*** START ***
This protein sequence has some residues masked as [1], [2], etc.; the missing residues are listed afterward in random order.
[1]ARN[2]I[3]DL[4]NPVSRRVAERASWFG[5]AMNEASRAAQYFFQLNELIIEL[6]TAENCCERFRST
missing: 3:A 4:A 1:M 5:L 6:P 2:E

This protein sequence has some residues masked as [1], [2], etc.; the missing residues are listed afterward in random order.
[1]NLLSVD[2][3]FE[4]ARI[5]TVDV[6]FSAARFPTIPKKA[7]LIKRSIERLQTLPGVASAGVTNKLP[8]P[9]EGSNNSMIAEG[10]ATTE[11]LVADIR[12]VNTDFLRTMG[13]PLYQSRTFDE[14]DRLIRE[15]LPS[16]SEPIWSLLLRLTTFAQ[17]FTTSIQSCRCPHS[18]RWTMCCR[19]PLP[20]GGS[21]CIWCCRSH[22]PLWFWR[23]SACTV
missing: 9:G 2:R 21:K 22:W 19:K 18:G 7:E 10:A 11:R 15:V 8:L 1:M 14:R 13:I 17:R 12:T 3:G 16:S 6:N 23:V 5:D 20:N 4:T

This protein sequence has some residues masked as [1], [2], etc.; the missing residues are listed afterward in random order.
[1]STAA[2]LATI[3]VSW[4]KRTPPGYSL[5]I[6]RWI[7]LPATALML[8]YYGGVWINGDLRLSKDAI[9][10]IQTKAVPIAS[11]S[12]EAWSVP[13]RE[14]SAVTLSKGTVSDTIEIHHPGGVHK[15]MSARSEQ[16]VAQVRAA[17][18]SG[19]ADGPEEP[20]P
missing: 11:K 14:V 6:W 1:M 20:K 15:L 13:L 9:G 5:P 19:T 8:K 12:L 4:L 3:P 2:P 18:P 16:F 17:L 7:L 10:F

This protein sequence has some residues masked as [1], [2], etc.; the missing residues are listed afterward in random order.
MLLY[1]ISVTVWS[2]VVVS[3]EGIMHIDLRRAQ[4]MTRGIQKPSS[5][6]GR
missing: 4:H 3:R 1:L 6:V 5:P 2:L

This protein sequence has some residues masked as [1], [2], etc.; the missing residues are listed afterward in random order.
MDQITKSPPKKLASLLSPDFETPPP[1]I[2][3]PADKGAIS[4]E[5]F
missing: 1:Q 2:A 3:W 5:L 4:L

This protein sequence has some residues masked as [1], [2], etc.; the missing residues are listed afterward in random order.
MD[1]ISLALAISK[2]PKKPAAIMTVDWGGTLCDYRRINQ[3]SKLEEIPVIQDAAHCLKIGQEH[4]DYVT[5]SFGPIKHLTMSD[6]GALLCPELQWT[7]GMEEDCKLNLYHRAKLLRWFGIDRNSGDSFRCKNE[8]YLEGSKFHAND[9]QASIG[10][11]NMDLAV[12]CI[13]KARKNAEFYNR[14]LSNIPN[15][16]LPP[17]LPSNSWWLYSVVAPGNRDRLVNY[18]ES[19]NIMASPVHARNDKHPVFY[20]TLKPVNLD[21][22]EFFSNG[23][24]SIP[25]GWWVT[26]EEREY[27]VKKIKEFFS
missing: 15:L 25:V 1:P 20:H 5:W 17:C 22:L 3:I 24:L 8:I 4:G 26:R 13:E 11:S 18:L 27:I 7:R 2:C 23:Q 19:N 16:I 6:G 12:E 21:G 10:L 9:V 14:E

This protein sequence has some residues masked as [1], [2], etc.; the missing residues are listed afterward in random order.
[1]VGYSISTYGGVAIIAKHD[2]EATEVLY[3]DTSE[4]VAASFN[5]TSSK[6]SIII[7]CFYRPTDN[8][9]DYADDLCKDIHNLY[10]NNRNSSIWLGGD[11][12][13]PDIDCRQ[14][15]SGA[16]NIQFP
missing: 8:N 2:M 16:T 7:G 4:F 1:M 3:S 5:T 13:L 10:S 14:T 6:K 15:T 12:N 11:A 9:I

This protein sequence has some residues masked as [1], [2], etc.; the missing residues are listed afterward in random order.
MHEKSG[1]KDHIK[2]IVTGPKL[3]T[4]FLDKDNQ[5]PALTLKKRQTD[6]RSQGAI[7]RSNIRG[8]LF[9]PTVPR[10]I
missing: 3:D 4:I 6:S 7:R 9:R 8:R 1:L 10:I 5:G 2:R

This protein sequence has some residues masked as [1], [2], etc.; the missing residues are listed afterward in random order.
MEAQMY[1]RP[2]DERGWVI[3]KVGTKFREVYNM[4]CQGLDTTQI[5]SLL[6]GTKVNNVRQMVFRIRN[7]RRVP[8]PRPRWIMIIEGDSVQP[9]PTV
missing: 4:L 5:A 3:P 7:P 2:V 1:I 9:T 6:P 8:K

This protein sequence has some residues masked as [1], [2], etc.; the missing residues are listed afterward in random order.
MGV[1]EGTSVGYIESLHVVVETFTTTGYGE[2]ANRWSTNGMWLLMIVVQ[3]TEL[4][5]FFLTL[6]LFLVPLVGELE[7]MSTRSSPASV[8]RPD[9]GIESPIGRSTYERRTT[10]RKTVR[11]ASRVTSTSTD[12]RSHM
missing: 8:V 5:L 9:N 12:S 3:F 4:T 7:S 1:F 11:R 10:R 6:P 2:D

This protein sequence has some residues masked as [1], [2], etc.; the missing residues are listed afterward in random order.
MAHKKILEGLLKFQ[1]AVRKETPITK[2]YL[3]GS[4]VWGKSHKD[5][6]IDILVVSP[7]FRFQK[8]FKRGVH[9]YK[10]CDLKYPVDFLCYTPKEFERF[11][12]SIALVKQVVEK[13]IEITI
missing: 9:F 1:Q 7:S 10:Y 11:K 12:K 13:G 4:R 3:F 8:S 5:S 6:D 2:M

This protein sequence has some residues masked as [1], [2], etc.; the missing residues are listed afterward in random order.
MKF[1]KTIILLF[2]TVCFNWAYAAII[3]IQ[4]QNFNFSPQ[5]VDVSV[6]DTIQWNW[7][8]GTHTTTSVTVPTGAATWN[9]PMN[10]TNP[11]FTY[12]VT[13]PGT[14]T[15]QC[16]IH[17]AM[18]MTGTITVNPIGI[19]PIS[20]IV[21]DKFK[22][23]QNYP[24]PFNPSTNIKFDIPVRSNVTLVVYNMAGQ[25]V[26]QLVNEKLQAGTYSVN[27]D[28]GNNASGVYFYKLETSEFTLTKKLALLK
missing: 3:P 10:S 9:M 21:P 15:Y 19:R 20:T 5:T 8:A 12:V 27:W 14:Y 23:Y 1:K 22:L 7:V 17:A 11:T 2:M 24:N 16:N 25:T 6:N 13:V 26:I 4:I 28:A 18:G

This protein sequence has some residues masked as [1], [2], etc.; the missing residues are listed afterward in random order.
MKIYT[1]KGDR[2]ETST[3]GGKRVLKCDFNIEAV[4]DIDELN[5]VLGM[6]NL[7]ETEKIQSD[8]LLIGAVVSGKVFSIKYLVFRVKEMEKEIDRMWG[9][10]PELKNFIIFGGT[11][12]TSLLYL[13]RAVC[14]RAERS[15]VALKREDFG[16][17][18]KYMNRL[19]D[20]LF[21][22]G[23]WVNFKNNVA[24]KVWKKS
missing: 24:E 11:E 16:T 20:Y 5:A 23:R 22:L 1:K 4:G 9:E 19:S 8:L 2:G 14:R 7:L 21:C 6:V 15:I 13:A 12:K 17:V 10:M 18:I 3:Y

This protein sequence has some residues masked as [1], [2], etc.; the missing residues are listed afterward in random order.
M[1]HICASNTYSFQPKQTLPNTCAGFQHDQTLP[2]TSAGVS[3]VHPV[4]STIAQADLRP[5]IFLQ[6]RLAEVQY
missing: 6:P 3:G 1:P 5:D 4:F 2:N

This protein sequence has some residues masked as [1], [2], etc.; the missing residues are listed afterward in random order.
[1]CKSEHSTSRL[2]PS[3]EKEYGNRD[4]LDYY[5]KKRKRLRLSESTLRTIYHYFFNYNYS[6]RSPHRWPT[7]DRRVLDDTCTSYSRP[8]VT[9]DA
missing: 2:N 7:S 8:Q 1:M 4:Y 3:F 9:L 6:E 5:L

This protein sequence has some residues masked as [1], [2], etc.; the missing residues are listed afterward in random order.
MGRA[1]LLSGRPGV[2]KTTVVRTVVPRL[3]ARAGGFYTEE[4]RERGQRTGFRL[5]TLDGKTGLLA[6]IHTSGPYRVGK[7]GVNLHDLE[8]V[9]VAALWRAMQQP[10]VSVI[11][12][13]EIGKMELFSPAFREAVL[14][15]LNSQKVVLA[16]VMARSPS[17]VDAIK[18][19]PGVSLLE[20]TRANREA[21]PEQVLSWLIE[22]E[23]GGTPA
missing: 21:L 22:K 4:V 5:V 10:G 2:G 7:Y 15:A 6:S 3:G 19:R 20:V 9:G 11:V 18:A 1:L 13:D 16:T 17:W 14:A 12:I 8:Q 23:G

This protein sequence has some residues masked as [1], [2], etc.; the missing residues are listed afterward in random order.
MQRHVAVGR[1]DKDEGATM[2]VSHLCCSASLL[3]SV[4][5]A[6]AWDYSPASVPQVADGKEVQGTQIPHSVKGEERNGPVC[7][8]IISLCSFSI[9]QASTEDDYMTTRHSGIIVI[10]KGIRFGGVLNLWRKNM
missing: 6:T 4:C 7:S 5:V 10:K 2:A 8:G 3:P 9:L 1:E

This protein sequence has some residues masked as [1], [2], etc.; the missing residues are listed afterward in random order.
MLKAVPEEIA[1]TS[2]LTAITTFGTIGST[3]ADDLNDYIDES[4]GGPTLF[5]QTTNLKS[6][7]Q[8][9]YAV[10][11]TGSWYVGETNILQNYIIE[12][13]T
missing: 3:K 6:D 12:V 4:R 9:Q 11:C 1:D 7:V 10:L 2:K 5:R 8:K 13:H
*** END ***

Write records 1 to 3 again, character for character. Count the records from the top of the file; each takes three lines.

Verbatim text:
This protein sequence has some residues masked as [1], [2], etc.; the missing residues are listed afterward in random order.
[1]ARN[2]I[3]DL[4]NPVSRRVAERASWFG[5]AMNEASRAAQYFFQLNELIIEL[6]TAENCCERFRST
missing: 3:A 4:A 1:M 5:L 6:P 2:E

This protein sequence has some residues masked as [1], [2], etc.; the missing residues are listed afterward in random order.
[1]NLLSVD[2][3]FE[4]ARI[5]TVDV[6]FSAARFPTIPKKA[7]LIKRSIERLQTLPGVASAGVTNKLP[8]P[9]EGSNNSMIAEG[10]ATTE[11]LVADIR[12]VNTDFLRTMG[13]PLYQSRTFDE[14]DRLIRE[15]LPS[16]SEPIWSLLLRLTTFAQ[17]FTTSIQSCRCPHS[18]RWTMCCR[19]PLP[20]GGS[21]CIWCCRSH[22]PLWFWR[23]SACTV
missing: 9:G 2:R 21:K 22:W 19:K 18:G 7:E 10:A 11:R 15:V 8:L 1:M 14:R 13:I 17:R 12:T 3:G 16:S 6:N 23:V 5:D 20:N 4:T

This protein sequence has some residues masked as [1], [2], etc.; the missing residues are listed afterward in random order.
[1]STAA[2]LATI[3]VSW[4]KRTPPGYSL[5]I[6]RWI[7]LPATALML[8]YYGGVWINGDLRLSKDAI[9][10]IQTKAVPIAS[11]S[12]EAWSVP[13]RE[14]SAVTLSKGTVSDTIEIHHPGGVHK[15]MSARSEQ[16]VAQVRAA[17][18]SG[19]ADGPEEP[20]P
missing: 11:K 14:V 6:W 1:M 20:K 15:L 13:L 9:G 5:P 19:T 8:K 12:L 4:L 3:P 2:P 18:P 16:F 17:L 7:L 10:F